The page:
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annamarie houlis

nomadic journalist.

multihyphenate copywriter.

audacious activist.

adventure aficionado.

alliteration addict.



I’m AnnaMarie (or Re). Since spending several years cultivating my writing career as an editor in New York City, I've manifested the freelance journey of my dreams.


I've spent the last few years solo-traveling more than 70 countries around the world while writing about my adventures and systemic women's issues for internationally acclaimed magazines, both online and in print. Beyond my work as a journalist, I share my written communication skills as a copywriter across a gamut of platforms for big businesses and scaling startups alike.

When I'm not writing, you'll find me surfing, wire-wrapping jewelry, boxing or plucking a ukulele.

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Travel is both my medication and a cyclic, unabated addiction—my curiosities feed my impetus to travel, and my travels whet an abiding curiosity. My experiences from the field continue to color both my travel writing and my discourse surrounding gender, sexuality and culture across all corners of the globe. Moreover, the lessons I’ve learned and the skills I’ve cultivated in my itinerant life outside society's box are exceedingly valuable in an ever-evolving media landscape."

8 ways travel has enhanced my career


1. I welcome a challenge.

For me, challenges incite deep determination. I'd somehow never been hiking before I embarked on a solo trek through the Himalayas during Nepal's monsoon season. The physically and mentally challenging venture hammered in my head that, where there’s a will, there's certainly a way. Somehow I kept putting one foot before the other. I learned how to ask for help. And I realized that a bit of breathing and believing is all the ammunition I need. Read about my trek!


2. I rewire limiting beliefs.

I’d anticipated some hiccups when I bought and converted a 1991 rust bucket to solo camp across Australia during burgeoning bushfires and an unprecedented global pandemic. But since surviving 2020 in a 30-year-old-old van alone in the Aussie bush, I'll never say never again. Read about my van life adventures!


3. I mindfully communicate.

In traveling, I've developed an ability to communicate in ways beyond native tongue. I've learned to communicate with intention and empathy—both verbally and nonverbally—to manage my way outside my comfort zone, beyond borders and across continents. Through sharing and listening, I've made friends and family of strangers across all backgrounds—even despite cultural and language barriers. That's one of the most valuable and applicable skills I've obtained.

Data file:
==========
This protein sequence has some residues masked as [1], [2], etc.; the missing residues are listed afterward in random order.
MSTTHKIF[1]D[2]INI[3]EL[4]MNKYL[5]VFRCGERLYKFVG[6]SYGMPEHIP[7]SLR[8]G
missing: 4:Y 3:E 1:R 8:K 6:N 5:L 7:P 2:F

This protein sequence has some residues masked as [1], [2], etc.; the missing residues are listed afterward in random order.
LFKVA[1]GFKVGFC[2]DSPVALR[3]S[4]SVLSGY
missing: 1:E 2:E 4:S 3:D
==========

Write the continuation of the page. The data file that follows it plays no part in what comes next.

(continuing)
4. I'm not afraid to dive deeper.

Despite paralyzing claustrophobia and an irrational fear of fish, diving deep down into the crystal blue Caribbean off the coast of Honduras reminded me that a wise one knows they know nothing. There's so much more to discover about the world—and a story or a brand—when we're willing to take the plunge.


5. I’m deadline-driven.

Hiking up 13,041 feet of soft volcanic rock at Guatemala's Volcán Acatenango was far from an easy feat. But the sun was soon rising, and I had to finish what I'd started before it did. So I rock scrambled up by headlamp to watch the sun and spewing lava paint the sky orange. My legs trembled and my chest ached, but nature's clock—like a tight deadline—motivated me to keep climbing.


6. I value diversity.

The billions of birds. The leopards and lions. The herds of elephants and gracefully grazing giraffes. And the zebras dancing in the dust before the reddest sun—a sun that eventually dipped into a glittering river of hungry hippos. Camping in Botswana’s Chobe National Park was a beautiful reminder of not only how much we should appreciate diversity, but also of the key role diversity plays in making the world—and business—go ’round.

Image by Herve Villard Habonimana

7. I appreciate teamwork.

Whitewater rafting down the most spiritual and polluted river in the world (teeming with some 35,000 discarded dead bodies) taught me the true meaning of teamwork. Hanging on through the frothing rapids in India's Ganges River meant paddling together to survive unscathed together. Read about whitewater rafting down the Ganges!


8. I thrive in my independence.

I travel solo, armed with unwavering perseverance, humility, consciousness and a proclivity for traversing parts of this planet people too often advise women against. Doing so has shown me my strengths and weaknesses, likes and dislikes. It's taught me to be my own pilot and co-pilot—to trust, motivate and empower myself. This sort of inner self-work translates in my client work. Read about how I solo travel without fear—and why I think all women should!



Phone: +1 9735132218


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